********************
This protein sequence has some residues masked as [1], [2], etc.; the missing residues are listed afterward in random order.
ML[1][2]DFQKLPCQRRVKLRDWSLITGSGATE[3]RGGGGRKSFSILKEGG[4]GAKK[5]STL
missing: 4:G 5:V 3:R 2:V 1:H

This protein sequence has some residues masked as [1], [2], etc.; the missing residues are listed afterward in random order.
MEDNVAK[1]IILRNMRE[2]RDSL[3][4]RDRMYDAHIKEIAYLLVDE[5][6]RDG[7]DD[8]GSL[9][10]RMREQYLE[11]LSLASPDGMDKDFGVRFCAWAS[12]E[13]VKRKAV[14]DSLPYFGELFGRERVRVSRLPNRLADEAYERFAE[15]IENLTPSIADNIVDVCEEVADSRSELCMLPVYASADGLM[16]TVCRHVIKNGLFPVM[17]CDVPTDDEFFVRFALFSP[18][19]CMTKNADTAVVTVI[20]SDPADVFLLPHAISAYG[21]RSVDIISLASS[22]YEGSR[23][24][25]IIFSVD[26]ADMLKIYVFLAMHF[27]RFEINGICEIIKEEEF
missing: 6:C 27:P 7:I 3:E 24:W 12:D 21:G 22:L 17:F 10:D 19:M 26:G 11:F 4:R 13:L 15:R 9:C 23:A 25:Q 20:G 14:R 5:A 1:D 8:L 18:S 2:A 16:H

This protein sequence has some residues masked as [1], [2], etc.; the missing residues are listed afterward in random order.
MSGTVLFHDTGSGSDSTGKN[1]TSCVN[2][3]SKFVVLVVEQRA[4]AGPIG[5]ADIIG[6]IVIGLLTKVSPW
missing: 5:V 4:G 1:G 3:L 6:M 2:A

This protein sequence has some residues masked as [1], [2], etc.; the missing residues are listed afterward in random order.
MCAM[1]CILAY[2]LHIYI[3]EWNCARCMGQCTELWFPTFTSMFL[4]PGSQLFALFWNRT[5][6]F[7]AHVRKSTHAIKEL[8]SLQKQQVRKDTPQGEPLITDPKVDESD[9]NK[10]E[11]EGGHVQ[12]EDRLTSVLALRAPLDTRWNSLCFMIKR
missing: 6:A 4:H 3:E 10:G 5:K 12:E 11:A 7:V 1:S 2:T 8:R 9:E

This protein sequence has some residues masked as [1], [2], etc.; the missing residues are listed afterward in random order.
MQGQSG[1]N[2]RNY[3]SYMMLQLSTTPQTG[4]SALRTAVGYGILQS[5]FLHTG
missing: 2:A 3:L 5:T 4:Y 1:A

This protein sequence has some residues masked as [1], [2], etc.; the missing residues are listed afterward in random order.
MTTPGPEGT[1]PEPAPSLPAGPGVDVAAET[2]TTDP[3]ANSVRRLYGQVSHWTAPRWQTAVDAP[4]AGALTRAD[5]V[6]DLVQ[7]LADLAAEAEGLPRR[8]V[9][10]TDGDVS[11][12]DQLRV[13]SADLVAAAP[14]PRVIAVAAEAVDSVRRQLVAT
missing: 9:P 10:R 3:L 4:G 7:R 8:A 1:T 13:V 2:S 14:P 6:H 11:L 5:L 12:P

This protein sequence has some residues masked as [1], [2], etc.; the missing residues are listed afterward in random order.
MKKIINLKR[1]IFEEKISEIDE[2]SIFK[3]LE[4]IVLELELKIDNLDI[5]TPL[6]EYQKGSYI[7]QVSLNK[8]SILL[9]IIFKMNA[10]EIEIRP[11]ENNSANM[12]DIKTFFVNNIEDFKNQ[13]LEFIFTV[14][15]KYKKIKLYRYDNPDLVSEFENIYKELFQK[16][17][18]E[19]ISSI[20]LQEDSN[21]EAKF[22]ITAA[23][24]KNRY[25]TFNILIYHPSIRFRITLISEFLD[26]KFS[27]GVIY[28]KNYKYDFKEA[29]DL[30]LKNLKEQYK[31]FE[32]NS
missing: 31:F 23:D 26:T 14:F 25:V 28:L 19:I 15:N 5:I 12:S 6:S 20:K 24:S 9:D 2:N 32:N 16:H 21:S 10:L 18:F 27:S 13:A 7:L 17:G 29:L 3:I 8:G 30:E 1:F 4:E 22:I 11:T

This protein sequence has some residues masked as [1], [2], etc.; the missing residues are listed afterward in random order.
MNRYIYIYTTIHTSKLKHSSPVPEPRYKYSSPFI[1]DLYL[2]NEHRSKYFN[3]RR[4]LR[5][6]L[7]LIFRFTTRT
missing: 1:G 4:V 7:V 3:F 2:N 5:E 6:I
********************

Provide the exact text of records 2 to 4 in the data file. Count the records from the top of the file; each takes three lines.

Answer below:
This protein sequence has some residues masked as [1], [2], etc.; the missing residues are listed afterward in random order.
MEDNVAK[1]IILRNMRE[2]RDSL[3][4]RDRMYDAHIKEIAYLLVDE[5][6]RDG[7]DD[8]GSL[9][10]RMREQYLE[11]LSLASPDGMDKDFGVRFCAWAS[12]E[13]VKRKAV[14]DSLPYFGELFGRERVRVSRLPNRLADEAYERFAE[15]IENLTPSIADNIVDVCEEVADSRSELCMLPVYASADGLM[16]TVCRHVIKNGLFPVM[17]CDVPTDDEFFVRFALFSP[18][19]CMTKNADTAVVTVI[20]SDPADVFLLPHAISAYG[21]RSVDIISLASS[22]YEGSR[23][24][25]IIFSVD[26]ADMLKIYVFLAMHF[27]RFEINGICEIIKEEEF
missing: 6:C 27:P 7:I 3:E 24:W 12:D 21:G 22:L 17:F 10:D 19:M 26:G 11:F 4:R 13:L 15:R 9:C 23:A 25:Q 20:G 14:R 5:A 1:D 8:L 18:S 2:A 16:H

This protein sequence has some residues masked as [1], [2], etc.; the missing residues are listed afterward in random order.
MSGTVLFHDTGSGSDSTGKN[1]TSCVN[2][3]SKFVVLVVEQRA[4]AGPIG[5]ADIIG[6]IVIGLLTKVSPW
missing: 5:V 4:G 1:G 3:L 6:M 2:A

This protein sequence has some residues masked as [1], [2], etc.; the missing residues are listed afterward in random order.
MCAM[1]CILAY[2]LHIYI[3]EWNCARCMGQCTELWFPTFTSMFL[4]PGSQLFALFWNRT[5][6]F[7]AHVRKSTHAIKEL[8]SLQKQQVRKDTPQGEPLITDPKVDESD[9]NK[10]E[11]EGGHVQ[12]EDRLTSVLALRAPLDTRWNSLCFMIKR
missing: 6:A 4:H 3:E 10:G 5:K 12:E 11:A 7:V 1:S 2:T 8:R 9:E